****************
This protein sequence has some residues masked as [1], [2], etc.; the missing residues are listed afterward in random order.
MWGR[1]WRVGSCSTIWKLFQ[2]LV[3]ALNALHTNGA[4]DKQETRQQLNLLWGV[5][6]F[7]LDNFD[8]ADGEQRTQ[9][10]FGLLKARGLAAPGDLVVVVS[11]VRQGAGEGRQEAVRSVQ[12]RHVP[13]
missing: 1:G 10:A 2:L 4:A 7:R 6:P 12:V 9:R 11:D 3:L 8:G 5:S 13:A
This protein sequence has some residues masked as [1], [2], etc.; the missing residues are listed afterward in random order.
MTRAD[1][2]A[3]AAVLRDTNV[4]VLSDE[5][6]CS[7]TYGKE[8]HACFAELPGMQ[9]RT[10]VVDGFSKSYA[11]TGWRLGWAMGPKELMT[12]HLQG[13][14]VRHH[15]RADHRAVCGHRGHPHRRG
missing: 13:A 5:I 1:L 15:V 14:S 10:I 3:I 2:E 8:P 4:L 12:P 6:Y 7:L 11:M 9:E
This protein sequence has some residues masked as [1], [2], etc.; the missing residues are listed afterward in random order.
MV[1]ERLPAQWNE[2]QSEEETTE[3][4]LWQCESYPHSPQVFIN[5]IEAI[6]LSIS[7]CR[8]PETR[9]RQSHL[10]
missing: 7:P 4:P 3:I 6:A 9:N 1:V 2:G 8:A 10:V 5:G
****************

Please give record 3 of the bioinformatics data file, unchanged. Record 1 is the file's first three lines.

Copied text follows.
This protein sequence has some residues masked as [1], [2], etc.; the missing residues are listed afterward in random order.
MV[1]ERLPAQWNE[2]QSEEETTE[3][4]LWQCESYPHSPQVFIN[5]IEAI[6]LSIS[7]CR[8]PETR[9]RQSHL[10]
missing: 7:P 4:P 3:I 6:A 9:N 1:V 2:G 8:A 10:V 5:G